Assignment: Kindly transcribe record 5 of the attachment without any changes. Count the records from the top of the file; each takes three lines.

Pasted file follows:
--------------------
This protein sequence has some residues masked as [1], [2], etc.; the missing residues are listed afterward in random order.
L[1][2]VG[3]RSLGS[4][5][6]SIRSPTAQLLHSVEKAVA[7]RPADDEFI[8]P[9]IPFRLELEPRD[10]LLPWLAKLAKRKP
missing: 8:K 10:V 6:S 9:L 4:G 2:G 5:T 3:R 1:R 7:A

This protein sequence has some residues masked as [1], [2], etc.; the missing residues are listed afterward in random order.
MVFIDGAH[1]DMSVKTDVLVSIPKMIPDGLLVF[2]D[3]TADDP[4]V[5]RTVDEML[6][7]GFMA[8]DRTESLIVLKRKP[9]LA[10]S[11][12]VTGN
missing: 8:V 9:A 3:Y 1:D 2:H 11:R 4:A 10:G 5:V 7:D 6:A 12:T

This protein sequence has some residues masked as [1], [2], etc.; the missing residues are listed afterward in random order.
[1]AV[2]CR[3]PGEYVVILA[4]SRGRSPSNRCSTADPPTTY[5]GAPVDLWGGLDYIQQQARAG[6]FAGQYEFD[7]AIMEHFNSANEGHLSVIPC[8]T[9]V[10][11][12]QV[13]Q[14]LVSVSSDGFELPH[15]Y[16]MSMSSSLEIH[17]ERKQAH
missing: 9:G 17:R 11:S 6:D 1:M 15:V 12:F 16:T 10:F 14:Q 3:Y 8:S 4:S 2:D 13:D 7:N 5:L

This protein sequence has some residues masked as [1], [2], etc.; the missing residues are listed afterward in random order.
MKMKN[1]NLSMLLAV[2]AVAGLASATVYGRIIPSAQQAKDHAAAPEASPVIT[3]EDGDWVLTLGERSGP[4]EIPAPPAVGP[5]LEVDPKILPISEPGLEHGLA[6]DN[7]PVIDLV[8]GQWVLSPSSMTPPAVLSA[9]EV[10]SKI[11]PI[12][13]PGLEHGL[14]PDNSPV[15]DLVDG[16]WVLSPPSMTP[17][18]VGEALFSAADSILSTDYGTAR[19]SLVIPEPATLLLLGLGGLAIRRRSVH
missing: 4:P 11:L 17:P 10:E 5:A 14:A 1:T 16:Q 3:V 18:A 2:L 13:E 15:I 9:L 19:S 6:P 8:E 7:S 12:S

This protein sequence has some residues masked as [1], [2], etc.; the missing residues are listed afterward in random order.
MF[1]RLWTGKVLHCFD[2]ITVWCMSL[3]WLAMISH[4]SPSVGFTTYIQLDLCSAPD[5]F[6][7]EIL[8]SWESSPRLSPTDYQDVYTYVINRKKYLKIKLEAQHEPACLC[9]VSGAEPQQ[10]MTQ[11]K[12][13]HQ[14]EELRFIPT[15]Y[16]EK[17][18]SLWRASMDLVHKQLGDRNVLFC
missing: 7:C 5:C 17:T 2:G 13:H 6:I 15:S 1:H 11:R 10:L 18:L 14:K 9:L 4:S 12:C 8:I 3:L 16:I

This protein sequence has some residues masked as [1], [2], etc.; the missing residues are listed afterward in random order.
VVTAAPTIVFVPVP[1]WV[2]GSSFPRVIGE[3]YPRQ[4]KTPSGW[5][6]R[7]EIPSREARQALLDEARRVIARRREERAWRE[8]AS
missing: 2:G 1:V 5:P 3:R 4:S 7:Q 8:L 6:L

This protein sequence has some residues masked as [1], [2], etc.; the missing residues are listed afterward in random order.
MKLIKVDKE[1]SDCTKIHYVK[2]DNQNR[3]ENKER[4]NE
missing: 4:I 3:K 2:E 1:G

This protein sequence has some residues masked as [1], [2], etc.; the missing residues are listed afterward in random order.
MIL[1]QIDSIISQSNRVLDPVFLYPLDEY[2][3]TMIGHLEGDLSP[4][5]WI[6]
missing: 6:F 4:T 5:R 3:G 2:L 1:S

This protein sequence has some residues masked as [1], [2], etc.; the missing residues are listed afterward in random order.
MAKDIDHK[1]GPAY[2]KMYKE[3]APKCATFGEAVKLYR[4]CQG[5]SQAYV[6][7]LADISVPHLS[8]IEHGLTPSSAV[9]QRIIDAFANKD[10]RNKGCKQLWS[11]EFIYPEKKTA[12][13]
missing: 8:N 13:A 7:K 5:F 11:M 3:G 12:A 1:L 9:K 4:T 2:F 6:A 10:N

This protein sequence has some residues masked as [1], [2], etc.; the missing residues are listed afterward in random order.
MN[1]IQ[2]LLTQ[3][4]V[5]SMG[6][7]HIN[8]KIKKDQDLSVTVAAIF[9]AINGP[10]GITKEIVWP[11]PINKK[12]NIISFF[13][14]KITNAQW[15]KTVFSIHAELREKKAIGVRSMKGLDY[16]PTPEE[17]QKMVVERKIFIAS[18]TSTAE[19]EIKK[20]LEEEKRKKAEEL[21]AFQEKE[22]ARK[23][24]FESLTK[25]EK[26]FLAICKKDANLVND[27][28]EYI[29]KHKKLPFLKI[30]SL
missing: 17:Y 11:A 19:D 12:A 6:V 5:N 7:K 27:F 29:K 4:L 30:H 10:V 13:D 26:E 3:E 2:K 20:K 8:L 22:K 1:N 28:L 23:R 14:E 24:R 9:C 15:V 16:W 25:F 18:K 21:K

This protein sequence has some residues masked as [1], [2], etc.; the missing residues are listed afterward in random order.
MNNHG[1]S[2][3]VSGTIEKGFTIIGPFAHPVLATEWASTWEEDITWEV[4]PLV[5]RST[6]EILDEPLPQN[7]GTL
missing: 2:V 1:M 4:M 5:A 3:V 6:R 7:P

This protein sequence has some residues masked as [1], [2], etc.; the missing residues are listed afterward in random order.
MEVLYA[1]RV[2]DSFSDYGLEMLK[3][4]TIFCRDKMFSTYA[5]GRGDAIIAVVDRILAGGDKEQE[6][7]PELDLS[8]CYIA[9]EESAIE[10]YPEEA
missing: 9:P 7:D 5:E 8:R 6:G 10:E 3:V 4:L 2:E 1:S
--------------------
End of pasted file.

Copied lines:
This protein sequence has some residues masked as [1], [2], etc.; the missing residues are listed afterward in random order.
MF[1]RLWTGKVLHCFD[2]ITVWCMSL[3]WLAMISH[4]SPSVGFTTYIQLDLCSAPD[5]F[6][7]EIL[8]SWESSPRLSPTDYQDVYTYVINRKKYLKIKLEAQHEPACLC[9]VSGAEPQQ[10]MTQ[11]K[12][13]HQ[14]EELRFIPT[15]Y[16]EK[17][18]SLWRASMDLVHKQLGDRNVLFC
missing: 7:C 5:C 17:T 2:G 13:H 6:I 15:S 1:H 11:R 10:L 18:L 14:K 9:L 4:S 12:C 8:I 3:L 16:I